Oh James, What’s a Centimillionaire?: 2001 Insider Trading Wrap-Up

“The future is already here; it’s just not evenly distributed.”{{1}}[[1]]William Gibson, science fiction author[[1]]

2011 was a BIG year for insider trading, centimillionaires{{2}}[[2]]At least $100 million[[2]], wire-taps, and hidden microphones.  Time to call in James Bond.

Directors of Wall Street firms connived with hedge fund tycoons who were detained as flight risks and slammed with 11 year prison sentences.  But, the intrigue was not confined to Wall Street — the health care industry got into the act as well.  An FDA chemist and a hedge fund operator entered guilty pleas for sharing advance notice of drug approvals. A pension actuary leaked health care merger information to a movie producer. A big-time university physician called “Dr 1” leaked results of a test drug to a hedge fund operator.  There was even a Q&A in the NYTimes on whether it’s OK to “crank up your hearing aid” to gain insider information by eavesdropping.  The answer was basically “yes” which could open up a whole new market for dispensers.  Who said 2011 wasn’t fun?

The hearing aid stratosphere was shaken by its first-ever multimillion dollar insider trading case when the Swiss stock exchange (SIX) and the Zurich District Attorney’s office opened criminal investigations into dealings at Sonova.  In a single trading day, Sonova’s market value dropped by 23%.  We described the situation in a previous post and discussed legal/ethical implications of insider trading in a second post. The following summarizes events and subsequent stock price changes through the end of the year, shown graphically in Table 1.

Figure 1. 2011 Sonova Stock Prices (Swiss francs)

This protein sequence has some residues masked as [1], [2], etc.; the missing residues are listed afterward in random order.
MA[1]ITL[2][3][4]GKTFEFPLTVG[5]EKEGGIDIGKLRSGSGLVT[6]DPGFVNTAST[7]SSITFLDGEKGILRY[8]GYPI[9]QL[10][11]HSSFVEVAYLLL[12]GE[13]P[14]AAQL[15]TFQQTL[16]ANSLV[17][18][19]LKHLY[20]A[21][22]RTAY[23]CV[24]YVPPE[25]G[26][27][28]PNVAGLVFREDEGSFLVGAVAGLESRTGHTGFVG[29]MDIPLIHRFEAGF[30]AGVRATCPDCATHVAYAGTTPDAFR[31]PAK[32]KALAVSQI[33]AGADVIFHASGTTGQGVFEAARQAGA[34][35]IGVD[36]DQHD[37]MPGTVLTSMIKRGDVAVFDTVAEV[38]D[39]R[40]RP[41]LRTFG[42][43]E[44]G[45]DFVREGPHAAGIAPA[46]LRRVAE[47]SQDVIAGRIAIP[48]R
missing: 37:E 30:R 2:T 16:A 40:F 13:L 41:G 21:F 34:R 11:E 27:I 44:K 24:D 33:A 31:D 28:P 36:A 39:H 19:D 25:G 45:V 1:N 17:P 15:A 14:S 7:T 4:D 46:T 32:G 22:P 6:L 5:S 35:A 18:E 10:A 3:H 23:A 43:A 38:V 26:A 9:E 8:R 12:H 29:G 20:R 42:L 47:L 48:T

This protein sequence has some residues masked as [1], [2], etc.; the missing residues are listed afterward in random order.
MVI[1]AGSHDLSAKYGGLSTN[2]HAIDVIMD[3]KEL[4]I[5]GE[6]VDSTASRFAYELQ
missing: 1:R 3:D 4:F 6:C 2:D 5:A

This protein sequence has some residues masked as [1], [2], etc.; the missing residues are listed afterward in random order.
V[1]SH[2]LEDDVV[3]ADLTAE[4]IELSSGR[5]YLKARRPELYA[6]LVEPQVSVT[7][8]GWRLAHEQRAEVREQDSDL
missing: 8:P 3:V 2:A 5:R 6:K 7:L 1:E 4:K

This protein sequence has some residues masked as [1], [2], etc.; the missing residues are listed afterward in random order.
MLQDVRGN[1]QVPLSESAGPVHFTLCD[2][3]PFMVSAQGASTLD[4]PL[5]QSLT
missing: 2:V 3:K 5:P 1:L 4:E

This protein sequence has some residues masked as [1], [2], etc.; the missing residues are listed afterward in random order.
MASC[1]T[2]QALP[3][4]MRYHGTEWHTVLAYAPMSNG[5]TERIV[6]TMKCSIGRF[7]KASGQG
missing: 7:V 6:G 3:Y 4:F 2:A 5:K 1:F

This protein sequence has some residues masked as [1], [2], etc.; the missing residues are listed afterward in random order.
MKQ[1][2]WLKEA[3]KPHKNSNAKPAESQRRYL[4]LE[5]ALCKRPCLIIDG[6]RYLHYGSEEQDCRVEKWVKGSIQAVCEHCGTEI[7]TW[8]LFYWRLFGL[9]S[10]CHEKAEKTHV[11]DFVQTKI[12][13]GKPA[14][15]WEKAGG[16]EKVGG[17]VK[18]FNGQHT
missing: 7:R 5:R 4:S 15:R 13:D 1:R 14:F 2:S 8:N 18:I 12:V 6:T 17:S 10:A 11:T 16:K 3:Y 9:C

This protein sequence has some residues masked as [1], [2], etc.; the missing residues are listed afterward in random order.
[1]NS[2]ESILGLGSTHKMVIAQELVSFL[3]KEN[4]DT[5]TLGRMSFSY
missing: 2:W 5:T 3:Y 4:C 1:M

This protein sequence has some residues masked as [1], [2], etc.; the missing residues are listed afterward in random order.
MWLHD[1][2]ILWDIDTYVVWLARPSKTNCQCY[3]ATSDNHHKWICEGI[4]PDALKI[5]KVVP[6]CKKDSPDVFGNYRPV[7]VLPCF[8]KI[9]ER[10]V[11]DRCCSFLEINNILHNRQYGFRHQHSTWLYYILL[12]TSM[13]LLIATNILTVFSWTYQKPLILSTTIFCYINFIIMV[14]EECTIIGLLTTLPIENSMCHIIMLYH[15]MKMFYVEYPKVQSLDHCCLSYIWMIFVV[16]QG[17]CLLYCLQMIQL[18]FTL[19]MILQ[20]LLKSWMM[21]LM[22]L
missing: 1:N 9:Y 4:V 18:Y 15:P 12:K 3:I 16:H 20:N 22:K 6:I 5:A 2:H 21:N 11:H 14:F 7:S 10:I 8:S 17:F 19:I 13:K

• 3/02/2011:  Sonova’s stock price hits its high for the year — $137.15US/share.
  • 6/21/2011:  All Board resolutions approved at the annual shareholders meeting, including a dividend of 1.20 Swiss francs per share.{{3}}[[3]]Not sure what that was back then, but in today’s currency exchange, that’s about $1.28 US dollars/share.[[3]]
  • 6/22/2011:  In a late-night clarification of the 6/21 shareholders vote, Sonova announces absolution of all 2011 board members, who were “discharged of their activities” for the year. The action clears former Chairman and current Board member Andy Rihs of wrong doing, though he is not reinstated as Chairman.
  • 6/27/2011:  Newspapers breathless reports that institutional investors may sue Sonova over “losses on shares after scandalous stock sales.”  Guess the shareholders’ vote of absolution wasn’t unanimous?
  • 6/28/2011:  Stock price drops to $92.50US/share and keep heading south…
  • 9/08/2011:  Stock price hits its low for the year — $74.91US/share.
  • 9/27/2011:  Lukas Braunschweiler–scientist and multinational bio-business expert–appointed CEO, effective 11/1/11.
  • 10/20/2011:  6-month sales top expectations and stock shoots up 13%, making Sonova the “top gainer” on the pan-European index.  Sonova says it is (back) on track to hit annual sales targets.
  • 10/27/2011:  Stock price rises to $108.95US/share.
  • 10/28/2011.  Last call for investors to sue Sonova over the insider trading.  One financial investment advisement group (Deminor) states that over 25 institution investors have hired Deminor to represent them in the case.{{4}}[[4]]European law does not use the equivalent of  US Class Action suits.[[4]]
  • 12/01/2011:  Sonova subsidiary Advanced Bionics announces US and Canadian approval of its Waterpoorf Neptune Sound Processor for cochlear implants.
  • 12/06/2011:  Stock price rises to $104.00US/share.
  • 12/29/2011:  Stock price ends the year at $102.50/share.

Not the best year for Sonova stock, not the worst.  As to the Sonova principals:  Valentin Chapero and Oliver P Walker list themselves as Advisor and Entrepreneur,  respectively, in Zurich.  Co-founder Andy Rihs remains a non-executive member on the Sonova Board of Directors. Not a peep from the Swiss investigations.  At the end of the year, it seems that the hearing aid stratosphere was just stirred, not shaken.  Not the way 007 likes it.  Back to business as usual and no James Bond for us.

photo courtesy of Photo Bucket



About Holly Hosford-Dunn

Holly Hosford-Dunn, PhD, graduated with a BA and MA in Communication Disorders from New Mexico State, completed a PhD in Hearing Sciences at Stanford, and did post-docs at Max Planck Institute (Germany) and Eaton-Peabody Auditory Physiology Lab (Boston). Post-education, she directed the Stanford University Audiology Clinic; developed multi-office private practices in Arizona; authored/edited numerous text books, chapters, journals, and articles; and taught Marketing, Practice Management, Hearing Science, Auditory Electrophysiology, and Amplification in a variety of academic settings.